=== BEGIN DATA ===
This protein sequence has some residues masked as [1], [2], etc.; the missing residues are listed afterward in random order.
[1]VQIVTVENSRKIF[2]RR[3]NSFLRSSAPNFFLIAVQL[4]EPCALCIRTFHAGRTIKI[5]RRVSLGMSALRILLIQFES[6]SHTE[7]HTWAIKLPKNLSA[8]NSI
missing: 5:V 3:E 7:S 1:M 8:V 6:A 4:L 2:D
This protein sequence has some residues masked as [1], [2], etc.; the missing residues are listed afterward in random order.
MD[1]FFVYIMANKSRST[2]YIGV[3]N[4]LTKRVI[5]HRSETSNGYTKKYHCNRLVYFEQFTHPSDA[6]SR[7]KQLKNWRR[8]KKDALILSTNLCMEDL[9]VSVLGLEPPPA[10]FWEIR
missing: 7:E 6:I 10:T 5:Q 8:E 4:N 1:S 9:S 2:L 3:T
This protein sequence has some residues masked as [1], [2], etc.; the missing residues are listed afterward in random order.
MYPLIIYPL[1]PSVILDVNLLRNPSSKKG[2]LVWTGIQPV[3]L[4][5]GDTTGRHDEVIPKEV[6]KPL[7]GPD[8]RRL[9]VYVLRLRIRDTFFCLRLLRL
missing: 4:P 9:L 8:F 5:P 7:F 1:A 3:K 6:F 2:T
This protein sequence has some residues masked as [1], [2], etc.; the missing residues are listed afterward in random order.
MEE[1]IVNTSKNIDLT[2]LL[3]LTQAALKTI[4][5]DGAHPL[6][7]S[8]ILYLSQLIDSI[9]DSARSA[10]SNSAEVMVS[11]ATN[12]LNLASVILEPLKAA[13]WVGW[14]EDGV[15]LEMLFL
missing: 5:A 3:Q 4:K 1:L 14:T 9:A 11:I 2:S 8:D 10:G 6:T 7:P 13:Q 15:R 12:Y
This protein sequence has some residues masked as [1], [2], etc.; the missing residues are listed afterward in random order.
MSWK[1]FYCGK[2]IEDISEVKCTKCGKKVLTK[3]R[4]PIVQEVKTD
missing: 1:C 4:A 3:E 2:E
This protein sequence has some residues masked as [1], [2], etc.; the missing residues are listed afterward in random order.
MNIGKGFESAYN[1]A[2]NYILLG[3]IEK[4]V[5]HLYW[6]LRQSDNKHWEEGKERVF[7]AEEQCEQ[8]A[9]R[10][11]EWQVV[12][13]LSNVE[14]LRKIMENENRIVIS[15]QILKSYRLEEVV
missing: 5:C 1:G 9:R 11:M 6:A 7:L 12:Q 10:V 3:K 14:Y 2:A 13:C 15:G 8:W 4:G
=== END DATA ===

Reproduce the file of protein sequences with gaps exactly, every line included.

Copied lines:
This protein sequence has some residues masked as [1], [2], etc.; the missing residues are listed afterward in random order.
[1]VQIVTVENSRKIF[2]RR[3]NSFLRSSAPNFFLIAVQL[4]EPCALCIRTFHAGRTIKI[5]RRVSLGMSALRILLIQFES[6]SHTE[7]HTWAIKLPKNLSA[8]NSI
missing: 5:V 3:E 7:S 1:M 8:V 6:A 4:L 2:D
This protein sequence has some residues masked as [1], [2], etc.; the missing residues are listed afterward in random order.
MD[1]FFVYIMANKSRST[2]YIGV[3]N[4]LTKRVI[5]HRSETSNGYTKKYHCNRLVYFEQFTHPSDA[6]SR[7]KQLKNWRR[8]KKDALILSTNLCMEDL[9]VSVLGLEPPPA[10]FWEIR
missing: 7:E 6:I 10:T 5:Q 8:E 4:N 1:S 9:S 2:L 3:T
This protein sequence has some residues masked as [1], [2], etc.; the missing residues are listed afterward in random order.
MYPLIIYPL[1]PSVILDVNLLRNPSSKKG[2]LVWTGIQPV[3]L[4][5]GDTTGRHDEVIPKEV[6]KPL[7]GPD[8]RRL[9]VYVLRLRIRDTFFCLRLLRL
missing: 4:P 9:L 8:F 5:P 7:F 1:A 3:K 6:F 2:T
This protein sequence has some residues masked as [1], [2], etc.; the missing residues are listed afterward in random order.
MEE[1]IVNTSKNIDLT[2]LL[3]LTQAALKTI[4][5]DGAHPL[6][7]S[8]ILYLSQLIDSI[9]DSARSA[10]SNSAEVMVS[11]ATN[12]LNLASVILEPLKAA[13]WVGW[14]EDGV[15]LEMLFL
missing: 5:A 3:Q 4:K 1:L 14:T 9:A 11:I 2:S 8:D 10:G 6:T 7:P 13:Q 15:R 12:Y
This protein sequence has some residues masked as [1], [2], etc.; the missing residues are listed afterward in random order.
MSWK[1]FYCGK[2]IEDISEVKCTKCGKKVLTK[3]R[4]PIVQEVKTD
missing: 1:C 4:A 3:E 2:E
This protein sequence has some residues masked as [1], [2], etc.; the missing residues are listed afterward in random order.
MNIGKGFESAYN[1]A[2]NYILLG[3]IEK[4]V[5]HLYW[6]LRQSDNKHWEEGKERVF[7]AEEQCEQ[8]A[9]R[10][11]EWQVV[12][13]LSNVE[14]LRKIMENENRIVIS[15]QILKSYRLEEVV
missing: 5:C 1:G 9:R 11:M 6:A 7:L 12:Q 10:V 3:K 14:Y 2:A 13:C 15:G 8:W 4:G